One of the world's leading data scientists Alex "Sandy" Pentland said this week that we are entering a "decade of data" that will present new opportunities for the next generation of developers and start-ups.
Speaking at the O2 Arena in East London on Tuesday, the director of the Massachusetts Institute of Technology (MIT) Human Dynamics Group and the Media Lab Entrepreneurship Program said that the abundance of data was going to drive the next generation of start-ups.
"The revolution that will come from data is going to dwarf the revolution that came from the internet and change every part of society," he said to an audience full of aspiring entrepreneurs. "Data will run the world and you guys have the opportunity to shape it."
One start-up in London capitalising on the abundance of data is transport app Citymapper. The iOS, Android and web application aims to make it as easy as possible for users to navigate around London, displaying useful information such as how much each transport method costs, the weather at a chosen destination and how many calories one would burn if they walked or cycled.
The Tech City firm behind the application -- founded last year by former Google employee Azmat Yusuf -- uses Transport for London's (TfL) data to deliver its app, which is the third most popular free navigation app in the iTunes store after Google Maps and NavFree, despite only covering one city in the UK.
Yusuf said in a rare media interview with Techworld that the app, launched at the start of last summer, is "probably" installed on over half of the iPhones in London and said the Android version, which launched roughly a year later, is also gaining traction.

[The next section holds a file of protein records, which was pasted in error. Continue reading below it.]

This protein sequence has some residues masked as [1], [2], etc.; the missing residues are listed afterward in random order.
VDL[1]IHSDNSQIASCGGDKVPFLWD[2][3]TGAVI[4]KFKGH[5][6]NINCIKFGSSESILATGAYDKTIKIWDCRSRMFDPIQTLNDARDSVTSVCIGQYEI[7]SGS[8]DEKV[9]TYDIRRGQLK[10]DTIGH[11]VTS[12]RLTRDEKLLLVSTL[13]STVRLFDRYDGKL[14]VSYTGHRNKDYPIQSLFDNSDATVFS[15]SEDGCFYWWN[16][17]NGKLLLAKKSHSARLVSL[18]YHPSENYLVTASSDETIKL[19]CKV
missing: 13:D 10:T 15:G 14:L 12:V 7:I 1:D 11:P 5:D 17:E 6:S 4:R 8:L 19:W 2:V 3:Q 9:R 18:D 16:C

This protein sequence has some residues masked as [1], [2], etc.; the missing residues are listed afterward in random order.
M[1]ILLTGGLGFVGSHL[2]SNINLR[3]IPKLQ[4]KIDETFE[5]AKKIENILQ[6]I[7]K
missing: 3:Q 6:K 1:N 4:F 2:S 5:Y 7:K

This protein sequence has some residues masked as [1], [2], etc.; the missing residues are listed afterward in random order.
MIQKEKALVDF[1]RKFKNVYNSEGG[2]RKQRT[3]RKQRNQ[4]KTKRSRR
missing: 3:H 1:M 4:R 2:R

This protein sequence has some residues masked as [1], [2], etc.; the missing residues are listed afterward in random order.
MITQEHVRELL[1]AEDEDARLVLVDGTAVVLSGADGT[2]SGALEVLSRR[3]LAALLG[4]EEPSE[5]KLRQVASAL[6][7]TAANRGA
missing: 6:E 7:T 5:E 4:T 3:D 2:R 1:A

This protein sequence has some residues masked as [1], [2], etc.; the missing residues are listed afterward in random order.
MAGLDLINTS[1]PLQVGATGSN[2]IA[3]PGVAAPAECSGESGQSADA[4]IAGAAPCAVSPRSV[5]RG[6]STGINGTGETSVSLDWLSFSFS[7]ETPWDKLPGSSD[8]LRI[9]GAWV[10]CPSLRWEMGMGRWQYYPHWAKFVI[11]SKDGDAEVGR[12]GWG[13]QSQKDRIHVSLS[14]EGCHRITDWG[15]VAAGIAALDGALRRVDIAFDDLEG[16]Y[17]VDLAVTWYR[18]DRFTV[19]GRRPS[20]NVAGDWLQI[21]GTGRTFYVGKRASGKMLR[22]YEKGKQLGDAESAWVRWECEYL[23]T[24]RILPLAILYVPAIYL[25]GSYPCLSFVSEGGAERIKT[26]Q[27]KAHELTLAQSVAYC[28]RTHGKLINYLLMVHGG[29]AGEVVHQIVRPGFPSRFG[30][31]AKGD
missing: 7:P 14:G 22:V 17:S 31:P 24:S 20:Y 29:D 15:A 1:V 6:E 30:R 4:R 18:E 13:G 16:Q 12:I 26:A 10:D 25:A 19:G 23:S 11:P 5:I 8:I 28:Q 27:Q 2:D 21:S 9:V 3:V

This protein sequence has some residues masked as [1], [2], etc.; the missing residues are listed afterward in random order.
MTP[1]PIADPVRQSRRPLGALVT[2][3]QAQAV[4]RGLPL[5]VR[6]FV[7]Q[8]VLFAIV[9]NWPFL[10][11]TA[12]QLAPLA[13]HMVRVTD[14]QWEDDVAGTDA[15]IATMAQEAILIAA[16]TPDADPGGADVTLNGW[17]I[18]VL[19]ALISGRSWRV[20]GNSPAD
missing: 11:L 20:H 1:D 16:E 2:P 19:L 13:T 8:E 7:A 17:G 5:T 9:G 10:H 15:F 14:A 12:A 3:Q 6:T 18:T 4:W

"We have our own algorithm so we can basically plug any data set into that and it will work," said Yusuf, who added New York City to Citymapper at the end of August.
New York City added to Citymapper
"New York is hard because it's just a massive city," said Yusuf. "Some cities are going to be easier than others. It also depends on the quality of what you want to do with your first version of the city. We tend to update all the time so you can launch a mediocre city pretty fast," said entrepreneur Yusuf, who has an international education and is competent in a range of computer languages.
Despite New York City covering such a large area, Yusuf said the city's Metropolitan Transport Authority (MTA) has some good quality data.
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